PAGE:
Which poses the question: how do we know we're saved? In the case of Calvin himself, in the Institutes, it seems to be, as it might be for most ordinary church-goers, simple participation in the life of the Church. What then did Calvin add? It might be better to ask what did Calvin eliminate? T.H.L.Parker in his biography sees Calvin's doctrine in its simplicity as removing a huge burden of anxiety that, he argues, was oppressing the late mediaeval mind:

'He was writing, then, for the baptised, for those who took their religion seriously, who desired to be good Christians but were disturbed at their lack of success, who above all were distressed that their religion brought them no peace of conscience. By their baptism the guilt of their inherited sin had been forgiven. But they had sinned since their baptism, making shipwreck of their faith and thus of their standing with God. Now they clung to what old St Jerome called the second plank, the sacrament of penance. They were sorry for their sins, or rather, the more they were in earnest the more they realised that they ought to be sorry for their sins and wished that they were more sorry. They knew God to be a stern judge who would exact vengeance for their sins. They made confession, aware of the promise "whosesoever sins you loose on earth shall be loosed in heaven.'"But where was the peace that should follow? Had they confessed all their sins? Had they forgotten any? Only confessed sins are forgiven. They performed the enjoined satisfactions for their sins.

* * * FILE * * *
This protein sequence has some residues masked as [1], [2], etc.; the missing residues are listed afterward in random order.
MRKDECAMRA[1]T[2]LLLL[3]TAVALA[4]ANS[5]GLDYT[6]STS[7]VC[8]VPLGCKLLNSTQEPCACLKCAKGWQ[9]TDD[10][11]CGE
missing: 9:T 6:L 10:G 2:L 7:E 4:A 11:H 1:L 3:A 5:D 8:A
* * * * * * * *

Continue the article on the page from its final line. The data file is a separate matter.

'They did more; they went on pilgrimages, not for a jolly Chaucerian holiday, but always seeking, always grasping after that which lay just beyond their grasp; they gave alms so far as they could afford; they practised self-denial and mortification. Meanwhile they attempted to follow their conscience and the Law of God to the best of their ability, trusting in God's grace that he would, of his free mercy, reward them for their efforts with such an inpouring of grace as would turn their will away from sin to love God with all their being. And again, instead of the looked for peace, anxiety: had they really striven to the utmost? They could not tell; it was impossible to know. But if they had not done what they could, God had not rewarded them. The Institutes were addressed to men suffering under the pastoral cruelty of the mediaeval church.' (pp.42-3)